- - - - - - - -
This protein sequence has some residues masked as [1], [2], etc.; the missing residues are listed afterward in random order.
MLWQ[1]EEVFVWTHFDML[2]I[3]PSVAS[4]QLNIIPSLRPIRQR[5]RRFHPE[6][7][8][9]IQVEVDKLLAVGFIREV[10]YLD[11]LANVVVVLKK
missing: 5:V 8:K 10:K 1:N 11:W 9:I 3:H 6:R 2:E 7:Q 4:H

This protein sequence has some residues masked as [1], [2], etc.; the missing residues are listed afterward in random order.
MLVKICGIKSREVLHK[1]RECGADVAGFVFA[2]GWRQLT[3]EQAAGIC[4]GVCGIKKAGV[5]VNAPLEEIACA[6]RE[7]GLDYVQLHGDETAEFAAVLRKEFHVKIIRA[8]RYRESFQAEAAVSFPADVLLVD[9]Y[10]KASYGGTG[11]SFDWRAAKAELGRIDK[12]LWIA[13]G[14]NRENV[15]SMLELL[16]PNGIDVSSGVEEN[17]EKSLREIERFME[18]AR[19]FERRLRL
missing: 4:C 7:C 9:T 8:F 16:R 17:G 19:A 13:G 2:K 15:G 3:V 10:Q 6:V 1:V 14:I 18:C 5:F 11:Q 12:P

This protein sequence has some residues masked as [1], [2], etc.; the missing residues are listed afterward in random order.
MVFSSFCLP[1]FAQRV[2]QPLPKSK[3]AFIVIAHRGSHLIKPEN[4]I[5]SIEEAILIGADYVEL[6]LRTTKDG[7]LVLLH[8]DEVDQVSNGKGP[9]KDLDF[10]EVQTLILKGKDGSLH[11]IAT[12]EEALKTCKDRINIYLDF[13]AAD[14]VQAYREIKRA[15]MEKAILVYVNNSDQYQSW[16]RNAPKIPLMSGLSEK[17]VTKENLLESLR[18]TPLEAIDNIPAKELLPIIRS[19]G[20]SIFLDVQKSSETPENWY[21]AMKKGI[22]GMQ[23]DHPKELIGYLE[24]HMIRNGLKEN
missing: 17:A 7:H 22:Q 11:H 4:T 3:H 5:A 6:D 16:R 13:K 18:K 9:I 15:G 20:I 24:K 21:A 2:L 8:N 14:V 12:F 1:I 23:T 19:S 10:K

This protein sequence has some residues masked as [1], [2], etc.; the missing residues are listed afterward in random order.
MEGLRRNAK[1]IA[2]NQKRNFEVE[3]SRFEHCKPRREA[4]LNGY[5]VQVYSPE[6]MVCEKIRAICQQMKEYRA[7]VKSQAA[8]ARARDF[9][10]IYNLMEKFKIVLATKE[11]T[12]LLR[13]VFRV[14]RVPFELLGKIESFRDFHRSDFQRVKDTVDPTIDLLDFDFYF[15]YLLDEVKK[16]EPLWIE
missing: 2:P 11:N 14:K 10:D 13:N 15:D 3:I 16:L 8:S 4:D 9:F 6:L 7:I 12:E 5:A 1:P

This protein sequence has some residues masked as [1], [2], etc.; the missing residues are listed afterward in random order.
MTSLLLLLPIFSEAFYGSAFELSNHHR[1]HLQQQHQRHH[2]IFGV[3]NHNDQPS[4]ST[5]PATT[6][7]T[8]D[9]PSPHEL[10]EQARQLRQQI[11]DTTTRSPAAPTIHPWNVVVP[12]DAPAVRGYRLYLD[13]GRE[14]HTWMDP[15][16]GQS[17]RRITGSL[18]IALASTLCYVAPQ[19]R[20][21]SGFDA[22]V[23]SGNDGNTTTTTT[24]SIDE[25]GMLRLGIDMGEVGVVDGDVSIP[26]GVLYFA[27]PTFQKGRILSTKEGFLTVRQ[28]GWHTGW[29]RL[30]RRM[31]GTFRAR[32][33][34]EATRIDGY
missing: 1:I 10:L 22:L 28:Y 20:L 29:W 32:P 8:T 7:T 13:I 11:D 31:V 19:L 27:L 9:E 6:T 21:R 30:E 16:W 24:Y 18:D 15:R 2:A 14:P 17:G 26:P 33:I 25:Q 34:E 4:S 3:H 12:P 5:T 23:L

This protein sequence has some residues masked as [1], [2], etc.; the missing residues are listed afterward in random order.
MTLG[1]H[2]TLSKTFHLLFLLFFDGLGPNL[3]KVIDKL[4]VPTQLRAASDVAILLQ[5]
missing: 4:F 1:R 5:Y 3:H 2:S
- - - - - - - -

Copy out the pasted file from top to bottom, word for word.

This protein sequence has some residues masked as [1], [2], etc.; the missing residues are listed afterward in random order.
MLWQ[1]EEVFVWTHFDML[2]I[3]PSVAS[4]QLNIIPSLRPIRQR[5]RRFHPE[6][7][8][9]IQVEVDKLLAVGFIREV[10]YLD[11]LANVVVVLKK
missing: 5:V 8:K 10:K 1:N 11:W 9:I 3:H 6:R 2:E 7:Q 4:H

This protein sequence has some residues masked as [1], [2], etc.; the missing residues are listed afterward in random order.
MLVKICGIKSREVLHK[1]RECGADVAGFVFA[2]GWRQLT[3]EQAAGIC[4]GVCGIKKAGV[5]VNAPLEEIACA[6]RE[7]GLDYVQLHGDETAEFAAVLRKEFHVKIIRA[8]RYRESFQAEAAVSFPADVLLVD[9]Y[10]KASYGGTG[11]SFDWRAAKAELGRIDK[12]LWIA[13]G[14]NRENV[15]SMLELL[16]PNGIDVSSGVEEN[17]EKSLREIERFME[18]AR[19]FERRLRL
missing: 4:C 7:C 9:T 8:F 16:R 17:G 19:A 13:G 2:K 15:G 3:V 10:Q 6:V 1:V 14:I 18:C 5:F 11:Q 12:P

This protein sequence has some residues masked as [1], [2], etc.; the missing residues are listed afterward in random order.
MVFSSFCLP[1]FAQRV[2]QPLPKSK[3]AFIVIAHRGSHLIKPEN[4]I[5]SIEEAILIGADYVEL[6]LRTTKDG[7]LVLLH[8]DEVDQVSNGKGP[9]KDLDF[10]EVQTLILKGKDGSLH[11]IAT[12]EEALKTCKDRINIYLDF[13]AAD[14]VQAYREIKRA[15]MEKAILVYVNNSDQYQSW[16]RNAPKIPLMSGLSEK[17]VTKENLLESLR[18]TPLEAIDNIPAKELLPIIRS[19]G[20]SIFLDVQKSSETPENWY[21]AMKKGI[22]GMQ[23]DHPKELIGYLE[24]HMIRNGLKEN
missing: 17:A 7:H 22:Q 11:H 4:T 3:H 5:A 6:D 16:R 13:K 18:K 9:I 15:G 20:I 24:K 21:A 2:L 8:N 14:V 12:F 1:I 23:T 19:S 10:K

This protein sequence has some residues masked as [1], [2], etc.; the missing residues are listed afterward in random order.
MEGLRRNAK[1]IA[2]NQKRNFEVE[3]SRFEHCKPRREA[4]LNGY[5]VQVYSPE[6]MVCEKIRAICQQMKEYRA[7]VKSQAA[8]ARARDF[9][10]IYNLMEKFKIVLATKE[11]T[12]LLR[13]VFRV[14]RVPFELLGKIESFRDFHRSDFQRVKDTVDPTIDLLDFDFYF[15]YLLDEVKK[16]EPLWIE
missing: 2:P 11:N 14:K 10:D 13:N 15:D 3:I 16:L 8:S 4:D 9:F 6:L 7:I 12:E 5:A 1:P

This protein sequence has some residues masked as [1], [2], etc.; the missing residues are listed afterward in random order.
MTSLLLLLPIFSEAFYGSAFELSNHHR[1]HLQQQHQRHH[2]IFGV[3]NHNDQPS[4]ST[5]PATT[6][7]T[8]D[9]PSPHEL[10]EQARQLRQQI[11]DTTTRSPAAPTIHPWNVVVP[12]DAPAVRGYRLYLD[13]GRE[14]HTWMDP[15][16]GQS[17]RRITGSL[18]IALASTLCYVAPQ[19]R[20][21]SGFDA[22]V[23]SGNDGNTTTTTT[24]SIDE[25]GMLRLGIDMGEVGVVDGDVSIP[26]GVLYFA[27]PTFQKGRILSTKEGFLTVRQ[28]GWHTGW[29]RL[30]RRM[31]GTFRAR[32][33][34]EATRIDGY
missing: 1:I 10:L 22:L 28:Y 20:L 29:W 32:P 8:T 7:T 13:I 11:D 31:V 19:L 27:L 9:E 6:T 21:R 30:E 16:W 24:Y 18:D 15:R 2:A 14:P 17:G 26:P 33:I 25:Q 34:E 4:S 3:H 12:P 5:T 23:L

This protein sequence has some residues masked as [1], [2], etc.; the missing residues are listed afterward in random order.
MTLG[1]H[2]TLSKTFHLLFLLFFDGLGPNL[3]KVIDKL[4]VPTQLRAASDVAILLQ[5]
missing: 4:F 1:R 5:Y 3:H 2:S